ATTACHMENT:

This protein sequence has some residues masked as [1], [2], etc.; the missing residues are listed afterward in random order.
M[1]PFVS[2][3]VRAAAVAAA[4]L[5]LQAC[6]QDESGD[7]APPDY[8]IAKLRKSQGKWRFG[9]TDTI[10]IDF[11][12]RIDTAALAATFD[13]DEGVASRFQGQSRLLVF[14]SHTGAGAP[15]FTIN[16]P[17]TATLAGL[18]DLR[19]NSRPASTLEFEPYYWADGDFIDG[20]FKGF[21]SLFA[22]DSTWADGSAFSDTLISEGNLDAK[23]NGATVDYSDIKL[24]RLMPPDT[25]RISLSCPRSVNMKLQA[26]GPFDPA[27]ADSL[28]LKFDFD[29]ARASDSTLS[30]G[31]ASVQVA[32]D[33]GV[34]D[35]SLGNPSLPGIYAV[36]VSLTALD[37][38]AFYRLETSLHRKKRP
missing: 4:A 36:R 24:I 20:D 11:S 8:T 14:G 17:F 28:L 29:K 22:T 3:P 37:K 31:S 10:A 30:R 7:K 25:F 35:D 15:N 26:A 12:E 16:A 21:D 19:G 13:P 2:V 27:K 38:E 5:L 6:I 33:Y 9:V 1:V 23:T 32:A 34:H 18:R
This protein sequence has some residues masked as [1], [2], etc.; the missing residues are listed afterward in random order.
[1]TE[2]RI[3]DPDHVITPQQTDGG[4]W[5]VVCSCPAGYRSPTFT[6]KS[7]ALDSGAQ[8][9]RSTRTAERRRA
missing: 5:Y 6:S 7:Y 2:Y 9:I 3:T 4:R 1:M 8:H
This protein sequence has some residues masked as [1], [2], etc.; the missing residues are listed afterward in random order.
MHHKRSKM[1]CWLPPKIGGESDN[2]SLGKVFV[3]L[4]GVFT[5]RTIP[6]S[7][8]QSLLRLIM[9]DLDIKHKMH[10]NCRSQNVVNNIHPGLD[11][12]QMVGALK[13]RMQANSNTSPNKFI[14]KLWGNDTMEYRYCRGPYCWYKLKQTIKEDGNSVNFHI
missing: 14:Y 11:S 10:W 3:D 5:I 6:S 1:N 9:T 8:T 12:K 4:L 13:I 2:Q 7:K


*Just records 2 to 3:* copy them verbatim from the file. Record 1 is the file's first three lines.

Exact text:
This protein sequence has some residues masked as [1], [2], etc.; the missing residues are listed afterward in random order.
[1]TE[2]RI[3]DPDHVITPQQTDGG[4]W[5]VVCSCPAGYRSPTFT[6]KS[7]ALDSGAQ[8][9]RSTRTAERRRA
missing: 5:Y 6:S 7:Y 2:Y 9:I 3:T 4:R 1:M 8:H
This protein sequence has some residues masked as [1], [2], etc.; the missing residues are listed afterward in random order.
MHHKRSKM[1]CWLPPKIGGESDN[2]SLGKVFV[3]L[4]GVFT[5]RTIP[6]S[7][8]QSLLRLIM[9]DLDIKHKMH[10]NCRSQNVVNNIHPGLD[11][12]QMVGALK[13]RMQANSNTSPNKFI[14]KLWGNDTMEYRYCRGPYCWYKLKQTIKEDGNSVNFHI
missing: 14:Y 11:S 10:W 3:D 5:I 6:S 1:N 9:T 8:T 12:K 4:L 13:I 2:Q 7:K